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CCNA Guide to Cisco Networking Fundamentals Fourth Edition

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CCNA Guide to Cisco Networking Fundamentals Fourth Edition Chapter 5 Router and IOS Basics * * * * * * * * * * * * * * * * * * * * * * * * * * * * * * * * * * CCNA ... – PowerPoint PPT presentation

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Title: CCNA Guide to Cisco Networking Fundamentals Fourth Edition


1
CCNA Guide to Cisco Networking Fundamentals
Fourth Edition
  • Chapter 5
  • Router and IOS Basics

2
Objectives
  • Describe the benefits of network segmentation
    with routers
  • Understand the elements of the Cisco router user
    interface
  • Configure the HyperTerminal program to interface
    with the Cisco router
  • Describe the various router configuration modes

3
Objectives (continued)
  • Describe the various router passwords
  • Understand the enhanced editing features of the
    Cisco IOS
  • Compare router components to typical PC components

4
Benefits of Routing
  • Routers provide
  • Packet filtering
  • Connections between local networks
  • Traffic control
  • Wide area network (WAN) connections
  • Routers operate at the Network layer of the OSI
    reference model
  • Because of Network layer addressing, routers can
    direct packets to both local and remote segments

5
Cisco Router User Interface
  • Cisco Internetwork Operating System (IOS)
  • Provides a command-line interface (CLI)
  • Allows network operators to check the status of
    the router and network administrators to manage
    and configure the router
  • You can access a router in several different ways
  • Console port (also known as the console)
  • Auxiliary port (AUX)
  • Virtual terminals (VTY)
  • Trivial File Transfer Protocol (TFTP) server

6
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7
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8
Connecting via Terminal Programs
  • When configuring the router through the console
    or AUX ports
  • You must first make the physical connection
  • Then, you can access the router through a
    terminal program
  • Steps to configure HyperTerminal
  • Open the HyperTerminal application
  • Click File on the menu bar, and then click New
    Connection
  • Enter a name for the connection

9
Connecting via Terminal Programs (continued)
  • Steps to configure HyperTerminal (continued)
  • Configure how you will connect to the router via
    the Connect To dialog box
  • If you are connecting to the router through the
    AUX port, you would provide the router phone
    number here
  • If connecting to the router through the console
    port, click the Connect using list box and
    choose the COM port to which the RJ-45 to DB-9
    connector is attached
  • Configure the following settings for the COM
    port Bits per second, 9600 Data bits, 8
    Parity, None Stop bits, 1 Flow control, None

10
System Configuration Dialog
  • If the router has not been configured previously,
    or if the startup file has been erased
  • The Cisco IOS will prompt you to run the initial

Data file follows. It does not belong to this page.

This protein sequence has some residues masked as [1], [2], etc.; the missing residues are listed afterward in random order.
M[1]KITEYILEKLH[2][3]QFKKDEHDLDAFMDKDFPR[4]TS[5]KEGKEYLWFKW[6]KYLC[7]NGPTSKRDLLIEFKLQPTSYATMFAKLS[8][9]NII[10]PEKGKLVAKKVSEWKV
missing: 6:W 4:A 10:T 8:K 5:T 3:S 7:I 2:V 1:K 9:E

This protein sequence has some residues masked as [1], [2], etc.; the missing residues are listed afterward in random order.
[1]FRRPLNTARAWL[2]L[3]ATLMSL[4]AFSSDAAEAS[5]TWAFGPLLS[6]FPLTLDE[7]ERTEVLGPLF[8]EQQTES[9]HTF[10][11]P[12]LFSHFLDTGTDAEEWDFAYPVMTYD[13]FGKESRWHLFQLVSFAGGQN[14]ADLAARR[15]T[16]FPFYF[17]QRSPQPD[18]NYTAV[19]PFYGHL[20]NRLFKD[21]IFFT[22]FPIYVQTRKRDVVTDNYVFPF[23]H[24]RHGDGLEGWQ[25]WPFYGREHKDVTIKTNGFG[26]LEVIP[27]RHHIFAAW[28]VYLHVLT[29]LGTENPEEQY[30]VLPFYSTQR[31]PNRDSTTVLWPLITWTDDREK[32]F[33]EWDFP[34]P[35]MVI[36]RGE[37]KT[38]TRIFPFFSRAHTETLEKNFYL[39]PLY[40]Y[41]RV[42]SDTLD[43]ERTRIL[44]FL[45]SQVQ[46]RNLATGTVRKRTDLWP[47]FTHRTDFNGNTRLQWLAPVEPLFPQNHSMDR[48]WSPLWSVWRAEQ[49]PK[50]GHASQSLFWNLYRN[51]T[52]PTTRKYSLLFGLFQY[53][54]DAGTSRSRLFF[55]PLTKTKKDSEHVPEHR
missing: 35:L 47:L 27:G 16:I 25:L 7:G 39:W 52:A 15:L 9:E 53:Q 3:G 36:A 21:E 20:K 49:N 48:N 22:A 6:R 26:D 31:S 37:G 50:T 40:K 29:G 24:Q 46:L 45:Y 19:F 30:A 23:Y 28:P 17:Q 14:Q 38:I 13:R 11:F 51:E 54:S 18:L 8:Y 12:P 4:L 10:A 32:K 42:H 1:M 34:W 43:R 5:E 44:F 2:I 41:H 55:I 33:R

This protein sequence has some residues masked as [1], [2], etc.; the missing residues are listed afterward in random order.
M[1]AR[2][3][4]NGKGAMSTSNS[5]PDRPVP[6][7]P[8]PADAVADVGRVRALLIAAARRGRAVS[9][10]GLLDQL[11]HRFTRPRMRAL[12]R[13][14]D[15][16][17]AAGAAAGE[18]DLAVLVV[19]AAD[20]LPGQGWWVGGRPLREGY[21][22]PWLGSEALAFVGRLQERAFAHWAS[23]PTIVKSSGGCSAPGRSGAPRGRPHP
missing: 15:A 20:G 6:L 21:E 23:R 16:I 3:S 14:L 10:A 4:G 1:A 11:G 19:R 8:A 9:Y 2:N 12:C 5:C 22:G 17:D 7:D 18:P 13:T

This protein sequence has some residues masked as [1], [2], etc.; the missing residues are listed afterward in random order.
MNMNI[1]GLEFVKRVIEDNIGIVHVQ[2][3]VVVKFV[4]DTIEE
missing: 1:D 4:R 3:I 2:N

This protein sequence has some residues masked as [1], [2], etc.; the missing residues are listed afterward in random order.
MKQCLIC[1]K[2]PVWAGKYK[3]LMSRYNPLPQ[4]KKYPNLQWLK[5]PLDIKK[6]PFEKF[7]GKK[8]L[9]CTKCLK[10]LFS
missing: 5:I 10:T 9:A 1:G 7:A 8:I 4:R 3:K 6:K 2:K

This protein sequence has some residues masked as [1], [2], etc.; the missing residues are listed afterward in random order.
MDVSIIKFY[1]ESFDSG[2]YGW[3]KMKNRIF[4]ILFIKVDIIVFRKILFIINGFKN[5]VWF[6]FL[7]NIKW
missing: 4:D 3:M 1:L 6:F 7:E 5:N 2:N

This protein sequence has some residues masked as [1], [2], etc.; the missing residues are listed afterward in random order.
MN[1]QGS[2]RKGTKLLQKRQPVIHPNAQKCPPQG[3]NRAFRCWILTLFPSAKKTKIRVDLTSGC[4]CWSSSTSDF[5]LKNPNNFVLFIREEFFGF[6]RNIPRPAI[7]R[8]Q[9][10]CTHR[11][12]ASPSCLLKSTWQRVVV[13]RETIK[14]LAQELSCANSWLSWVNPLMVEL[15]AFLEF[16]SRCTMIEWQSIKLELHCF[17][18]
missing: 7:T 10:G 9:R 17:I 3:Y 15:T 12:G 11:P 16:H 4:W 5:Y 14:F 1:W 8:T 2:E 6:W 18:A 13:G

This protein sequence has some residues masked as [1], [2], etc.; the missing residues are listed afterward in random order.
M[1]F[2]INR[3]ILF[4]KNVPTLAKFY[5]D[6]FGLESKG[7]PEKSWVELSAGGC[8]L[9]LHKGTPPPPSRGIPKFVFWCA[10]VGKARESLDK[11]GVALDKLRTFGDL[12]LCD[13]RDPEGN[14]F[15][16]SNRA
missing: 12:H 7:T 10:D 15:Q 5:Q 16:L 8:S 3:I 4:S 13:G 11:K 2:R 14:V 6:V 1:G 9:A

configuration dialog after the router boots
  • The system configuration dialog presents a series
    of prompts that guide you through the initial
    configuration for the router

11
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12
User Interface
  • The initial prompt consists of two parts
  • The host name of the router followed by the
    greater than symbol (gt)
  • Default routergt
  • User EXEC mode (or user mode)
  • When the prompt displayed is the greater than
    symbol
  • Network operator can check router status and
    review several of the router settings

13
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14
User Interface (continued)
  • The question mark activates context-sensitive
    Help on the Cisco router
  • User mode does not allow you to configure the
    router
  • To do this, you must go into the privileged EXEC
    mode
  • To enter privileged EXEC, you can type the enable
    command at the user mode prompt
  • Next, you may be prompted for a password
  • Greater than symbol (gt) changes to a pound sign
    ()

15
User Interface (continued)
  • You can do a few things at this prompt
  • Setup the setup command will cause the router to
    enter the system configuration dialog
  • Copy configurations can be copied from TFTP
    servers to the router and therefore change the
    router configuration
  • Erase configuration files as well as the entire
    IOS can be erased

16
Configuration Modes
  • Global configuration mode
  • Accessed by typing configure terminal at the
    enable mode prompt
  • Interface configuration mode
  • Allows you to configure the Ethernet and serial
    interfaces on your router
  • Line configuration mode
  • Allows you to configure the virtual terminals,
    console, and AUX lines that let you access the
    router

17
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18
Configuration Modes (continued)
  • Typing exit will take you back one level
  • Typing end or pressing the CtrlZ keys will take
    you all the way back to the enable prompt
  • Often, you can discover abbreviated commands by
    simply trying them
  • The router will show you the point at which you
    entered an incorrect character

19
Configuration Modes (continued)
20
Plethora of Passwords
21
Plethora of Passwords (continued)
  • Enable Password and Enable Secret Password
    configuration
  • You can set both passwords from the global
    configuration mode prompt
  • Because it is encrypted, the enable secret
    password is more secure than the enable password
  • You can type no enable secret and no enable
    password at the global configuration mode prompt
  • To remove the enable secret and enable passwords

22
Plethora of Passwords (continued)
23
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24
Plethora of Passwords (continued)
  • Setting Line passwords
  • Line passwords are the first line of defense
    against unauthorized intrusion into the router